Ron Carter Tickets

Ron Carter (born May 4, 1937, Ferndale, Michigan) is an American jazz bassist. His unique sound and great swing have made him a sought after studio man - his appearances on over 2,500 albums make him one of the most-recorded bassists in jazz history.

Ron Carter has performed with some of the biggest names in jazz and pop music throughout his career including Miles Davis, Herbie Hancock, George Benson and, more recently, A Tribe Called Quest. Ron Carter continues to perform live and record to this day. Order your Ron Carter Tickets online today and see a legend live for the jazz experience of a lifetime.

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Ron Carter started to play cello at the age of 10, but when his family moved to Detroit, he ran into difficulties regarding the racial stereotyping of classical musicians and instead moved to bass. He attended the historic Cass Technical High School. Ron Carter played in the Eastman School of Music's Philharmonic Orchestra, and gained his bachelor's degree in 1959, and in 1961 a master's degree in double bass performance from the Manhattan School of Music. His first jobs as a jazz musician were with Jaki Byard and Chico Hamilton. His first records were made with Eric Dolphy (another former member of Hamilton's group) and Don Ellis, in 1960. He also worked during this time with Randy Weston, Thelonious Monk, Cannonball Adderley and Art Farmer.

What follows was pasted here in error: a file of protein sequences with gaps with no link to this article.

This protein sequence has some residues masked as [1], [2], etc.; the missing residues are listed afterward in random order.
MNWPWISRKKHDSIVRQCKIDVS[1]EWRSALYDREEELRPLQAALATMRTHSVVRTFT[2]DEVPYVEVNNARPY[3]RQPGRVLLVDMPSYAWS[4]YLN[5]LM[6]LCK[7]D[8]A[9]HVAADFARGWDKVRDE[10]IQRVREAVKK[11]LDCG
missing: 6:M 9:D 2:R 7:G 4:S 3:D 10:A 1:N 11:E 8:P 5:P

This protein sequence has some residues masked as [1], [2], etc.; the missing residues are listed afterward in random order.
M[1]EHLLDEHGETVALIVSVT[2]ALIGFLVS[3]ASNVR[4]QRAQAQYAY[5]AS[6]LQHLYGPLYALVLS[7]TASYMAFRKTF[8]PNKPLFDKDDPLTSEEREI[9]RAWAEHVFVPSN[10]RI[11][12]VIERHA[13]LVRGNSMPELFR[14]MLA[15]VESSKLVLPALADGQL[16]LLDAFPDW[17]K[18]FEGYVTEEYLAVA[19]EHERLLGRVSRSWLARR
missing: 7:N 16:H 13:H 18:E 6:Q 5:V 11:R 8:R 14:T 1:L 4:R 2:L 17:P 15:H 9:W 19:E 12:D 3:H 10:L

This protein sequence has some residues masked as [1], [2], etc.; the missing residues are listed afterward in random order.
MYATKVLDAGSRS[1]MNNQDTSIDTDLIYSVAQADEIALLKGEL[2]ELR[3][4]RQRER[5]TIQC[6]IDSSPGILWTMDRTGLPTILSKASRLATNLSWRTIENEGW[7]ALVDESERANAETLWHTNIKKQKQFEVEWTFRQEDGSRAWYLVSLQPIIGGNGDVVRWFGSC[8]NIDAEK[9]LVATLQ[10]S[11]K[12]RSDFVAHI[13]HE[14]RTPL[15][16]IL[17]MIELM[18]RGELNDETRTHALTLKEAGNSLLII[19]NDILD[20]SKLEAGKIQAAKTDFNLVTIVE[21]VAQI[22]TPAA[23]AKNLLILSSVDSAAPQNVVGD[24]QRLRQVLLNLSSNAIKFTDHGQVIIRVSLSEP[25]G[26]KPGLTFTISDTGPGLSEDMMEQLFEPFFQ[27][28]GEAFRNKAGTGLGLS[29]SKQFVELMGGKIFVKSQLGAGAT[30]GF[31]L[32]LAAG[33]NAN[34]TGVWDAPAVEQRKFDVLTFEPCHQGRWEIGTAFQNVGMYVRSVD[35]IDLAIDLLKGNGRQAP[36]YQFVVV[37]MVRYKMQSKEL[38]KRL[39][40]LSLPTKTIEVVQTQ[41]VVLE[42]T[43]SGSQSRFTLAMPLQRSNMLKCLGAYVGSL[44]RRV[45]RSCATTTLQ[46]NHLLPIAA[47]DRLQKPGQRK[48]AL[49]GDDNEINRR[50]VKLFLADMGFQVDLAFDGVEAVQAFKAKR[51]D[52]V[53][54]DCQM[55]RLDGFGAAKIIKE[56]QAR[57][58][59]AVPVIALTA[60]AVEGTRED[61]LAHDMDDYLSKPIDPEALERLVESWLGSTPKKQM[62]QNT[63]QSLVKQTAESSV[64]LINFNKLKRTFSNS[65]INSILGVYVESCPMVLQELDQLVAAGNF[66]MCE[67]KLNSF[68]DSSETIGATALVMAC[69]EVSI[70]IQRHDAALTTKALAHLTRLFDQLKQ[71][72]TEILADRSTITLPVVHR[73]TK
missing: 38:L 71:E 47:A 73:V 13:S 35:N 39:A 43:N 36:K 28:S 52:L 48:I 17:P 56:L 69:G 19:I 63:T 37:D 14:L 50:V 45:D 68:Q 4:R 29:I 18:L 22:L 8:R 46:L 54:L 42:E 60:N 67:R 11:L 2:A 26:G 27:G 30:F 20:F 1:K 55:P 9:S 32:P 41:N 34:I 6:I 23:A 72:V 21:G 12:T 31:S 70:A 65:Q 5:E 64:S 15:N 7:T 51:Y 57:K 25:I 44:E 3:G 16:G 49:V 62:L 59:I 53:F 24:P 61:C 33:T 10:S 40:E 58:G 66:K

Ron Carter came to fame via the second great Miles Davis quintet in the early 1960s, which also included Herbie Hancock, Wayne Shorter and Tony Williams. Ron Carter joined Davis's group in 1963, appearing on the album Seven Steps to Heaven and the follow-up E.S.P.. The latter was the first album to feature the full quintet, and also featured three of Ron Carter's compositions (the only time he contributed compositions to Davis's group). He stayed with Davis's regular group until 1968 (when he was replaced by Dave Holland), and participated in a couple of studio sessions with Davis in 1969 and 1970. Although Ron Carter played electric bass occasionally during this period, he has subsequently eschewed that instrument entirely, and now plays only acoustic bass.